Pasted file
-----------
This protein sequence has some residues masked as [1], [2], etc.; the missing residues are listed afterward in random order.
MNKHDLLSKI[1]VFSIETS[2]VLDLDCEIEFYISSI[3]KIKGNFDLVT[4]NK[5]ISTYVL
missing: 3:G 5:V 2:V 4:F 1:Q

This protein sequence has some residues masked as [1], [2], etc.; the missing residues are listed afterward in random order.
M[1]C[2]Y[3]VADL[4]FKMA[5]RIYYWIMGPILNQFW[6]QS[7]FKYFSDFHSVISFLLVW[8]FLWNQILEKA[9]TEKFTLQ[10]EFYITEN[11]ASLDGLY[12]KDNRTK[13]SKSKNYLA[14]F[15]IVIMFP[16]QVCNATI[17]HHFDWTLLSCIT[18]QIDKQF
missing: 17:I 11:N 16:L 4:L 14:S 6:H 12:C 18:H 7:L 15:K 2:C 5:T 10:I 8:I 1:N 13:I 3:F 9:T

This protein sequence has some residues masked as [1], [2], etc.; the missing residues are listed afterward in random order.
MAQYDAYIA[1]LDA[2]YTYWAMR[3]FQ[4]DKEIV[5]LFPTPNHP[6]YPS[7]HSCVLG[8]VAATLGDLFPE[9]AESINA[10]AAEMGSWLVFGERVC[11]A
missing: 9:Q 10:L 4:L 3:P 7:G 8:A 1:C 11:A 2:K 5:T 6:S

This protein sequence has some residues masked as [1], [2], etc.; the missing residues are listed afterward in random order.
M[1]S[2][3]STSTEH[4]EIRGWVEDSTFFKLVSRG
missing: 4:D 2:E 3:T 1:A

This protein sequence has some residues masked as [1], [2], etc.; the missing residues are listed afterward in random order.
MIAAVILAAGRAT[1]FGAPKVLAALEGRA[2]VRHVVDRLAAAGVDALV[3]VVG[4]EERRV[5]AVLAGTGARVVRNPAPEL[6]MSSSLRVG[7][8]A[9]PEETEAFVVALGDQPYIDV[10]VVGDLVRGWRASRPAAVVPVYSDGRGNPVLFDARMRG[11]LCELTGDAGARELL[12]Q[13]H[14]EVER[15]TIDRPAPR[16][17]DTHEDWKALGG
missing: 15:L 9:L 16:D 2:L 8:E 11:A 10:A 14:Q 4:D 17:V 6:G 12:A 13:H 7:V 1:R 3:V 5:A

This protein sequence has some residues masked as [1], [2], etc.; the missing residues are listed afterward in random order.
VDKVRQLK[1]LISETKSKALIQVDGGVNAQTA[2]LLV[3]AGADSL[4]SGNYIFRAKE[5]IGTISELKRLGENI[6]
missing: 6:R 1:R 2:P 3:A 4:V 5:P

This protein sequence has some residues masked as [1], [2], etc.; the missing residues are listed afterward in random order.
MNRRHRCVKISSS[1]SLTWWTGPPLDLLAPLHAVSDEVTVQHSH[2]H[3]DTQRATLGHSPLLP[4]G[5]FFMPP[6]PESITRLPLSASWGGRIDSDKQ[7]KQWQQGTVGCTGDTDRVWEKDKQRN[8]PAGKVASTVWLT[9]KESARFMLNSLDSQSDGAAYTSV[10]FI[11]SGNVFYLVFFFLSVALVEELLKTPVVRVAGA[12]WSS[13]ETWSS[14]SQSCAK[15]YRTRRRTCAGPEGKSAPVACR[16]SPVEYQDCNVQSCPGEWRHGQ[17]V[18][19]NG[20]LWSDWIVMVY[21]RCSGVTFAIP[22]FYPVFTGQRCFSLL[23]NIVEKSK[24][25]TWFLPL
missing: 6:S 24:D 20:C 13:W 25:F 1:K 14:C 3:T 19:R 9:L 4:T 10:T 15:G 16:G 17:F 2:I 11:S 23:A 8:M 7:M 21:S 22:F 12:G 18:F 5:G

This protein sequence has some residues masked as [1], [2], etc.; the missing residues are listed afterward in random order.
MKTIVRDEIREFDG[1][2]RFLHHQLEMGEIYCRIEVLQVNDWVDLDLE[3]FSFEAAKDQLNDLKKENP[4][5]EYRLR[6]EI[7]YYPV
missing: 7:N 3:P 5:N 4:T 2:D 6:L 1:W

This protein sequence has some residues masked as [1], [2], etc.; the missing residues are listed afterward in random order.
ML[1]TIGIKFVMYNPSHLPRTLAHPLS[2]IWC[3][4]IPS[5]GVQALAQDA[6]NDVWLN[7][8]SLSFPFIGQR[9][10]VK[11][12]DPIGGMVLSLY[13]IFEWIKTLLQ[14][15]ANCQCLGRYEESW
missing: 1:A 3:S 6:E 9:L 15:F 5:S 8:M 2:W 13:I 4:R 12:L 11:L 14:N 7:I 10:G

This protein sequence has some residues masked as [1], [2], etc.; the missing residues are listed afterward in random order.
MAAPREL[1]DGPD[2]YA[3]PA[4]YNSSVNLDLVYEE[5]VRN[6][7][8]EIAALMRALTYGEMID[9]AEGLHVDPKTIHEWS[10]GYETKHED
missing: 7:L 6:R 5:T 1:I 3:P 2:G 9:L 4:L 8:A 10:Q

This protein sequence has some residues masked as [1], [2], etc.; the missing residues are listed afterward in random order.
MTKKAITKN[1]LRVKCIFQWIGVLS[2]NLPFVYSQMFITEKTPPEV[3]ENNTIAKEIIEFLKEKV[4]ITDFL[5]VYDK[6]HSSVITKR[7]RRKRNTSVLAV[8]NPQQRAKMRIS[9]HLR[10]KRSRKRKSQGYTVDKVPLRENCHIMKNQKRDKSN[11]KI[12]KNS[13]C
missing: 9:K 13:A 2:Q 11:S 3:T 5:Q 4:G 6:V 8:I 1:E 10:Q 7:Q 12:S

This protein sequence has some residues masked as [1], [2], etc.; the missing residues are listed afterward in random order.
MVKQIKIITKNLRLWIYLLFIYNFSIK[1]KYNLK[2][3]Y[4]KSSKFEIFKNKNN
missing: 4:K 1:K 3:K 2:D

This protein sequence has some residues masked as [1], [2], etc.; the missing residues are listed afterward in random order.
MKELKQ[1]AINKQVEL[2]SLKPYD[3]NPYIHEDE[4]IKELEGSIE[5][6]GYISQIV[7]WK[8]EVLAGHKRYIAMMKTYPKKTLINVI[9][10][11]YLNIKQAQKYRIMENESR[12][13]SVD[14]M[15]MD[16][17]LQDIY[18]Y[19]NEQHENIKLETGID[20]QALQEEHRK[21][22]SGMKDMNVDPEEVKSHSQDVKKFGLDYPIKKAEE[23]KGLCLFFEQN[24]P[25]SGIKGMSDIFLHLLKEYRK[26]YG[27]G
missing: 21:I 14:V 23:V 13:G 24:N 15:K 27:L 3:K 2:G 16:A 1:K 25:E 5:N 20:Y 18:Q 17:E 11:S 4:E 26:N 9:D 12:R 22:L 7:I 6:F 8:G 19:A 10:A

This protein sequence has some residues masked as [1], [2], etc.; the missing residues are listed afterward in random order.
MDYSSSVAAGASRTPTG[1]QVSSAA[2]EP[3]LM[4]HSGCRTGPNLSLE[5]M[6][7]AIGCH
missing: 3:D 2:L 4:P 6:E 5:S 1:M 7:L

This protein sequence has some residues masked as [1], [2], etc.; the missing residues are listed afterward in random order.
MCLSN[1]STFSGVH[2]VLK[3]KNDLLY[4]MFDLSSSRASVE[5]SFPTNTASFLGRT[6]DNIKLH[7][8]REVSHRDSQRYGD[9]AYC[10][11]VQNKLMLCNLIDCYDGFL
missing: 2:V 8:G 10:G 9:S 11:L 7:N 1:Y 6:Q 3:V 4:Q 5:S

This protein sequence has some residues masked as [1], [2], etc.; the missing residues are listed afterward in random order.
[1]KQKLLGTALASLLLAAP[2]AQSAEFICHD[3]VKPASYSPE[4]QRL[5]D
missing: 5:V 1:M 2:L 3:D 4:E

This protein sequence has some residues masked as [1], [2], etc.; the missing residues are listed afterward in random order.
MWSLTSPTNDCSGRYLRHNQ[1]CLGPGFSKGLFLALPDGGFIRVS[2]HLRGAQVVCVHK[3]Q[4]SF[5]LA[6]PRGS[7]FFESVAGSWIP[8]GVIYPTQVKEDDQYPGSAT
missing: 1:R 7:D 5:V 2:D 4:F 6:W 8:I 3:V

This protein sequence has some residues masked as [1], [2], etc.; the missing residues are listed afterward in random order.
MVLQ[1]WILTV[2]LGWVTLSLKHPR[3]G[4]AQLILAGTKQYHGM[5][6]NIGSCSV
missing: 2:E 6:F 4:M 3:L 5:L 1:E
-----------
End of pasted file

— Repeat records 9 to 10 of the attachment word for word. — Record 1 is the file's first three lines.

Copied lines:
This protein sequence has some residues masked as [1], [2], etc.; the missing residues are listed afterward in random order.
ML[1]TIGIKFVMYNPSHLPRTLAHPLS[2]IWC[3][4]IPS[5]GVQALAQDA[6]NDVWLN[7][8]SLSFPFIGQR[9][10]VK[11][12]DPIGGMVLSLY[13]IFEWIKTLLQ[14][15]ANCQCLGRYEESW
missing: 1:A 3:S 6:E 9:L 15:F 5:S 8:M 2:W 13:I 4:R 12:L 11:L 14:N 7:I 10:G

This protein sequence has some residues masked as [1], [2], etc.; the missing residues are listed afterward in random order.
MAAPREL[1]DGPD[2]YA[3]PA[4]YNSSVNLDLVYEE[5]VRN[6][7][8]EIAALMRALTYGEMID[9]AEGLHVDPKTIHEWS[10]GYETKHED
missing: 7:L 6:R 5:T 1:I 3:P 2:G 9:L 4:L 8:A 10:Q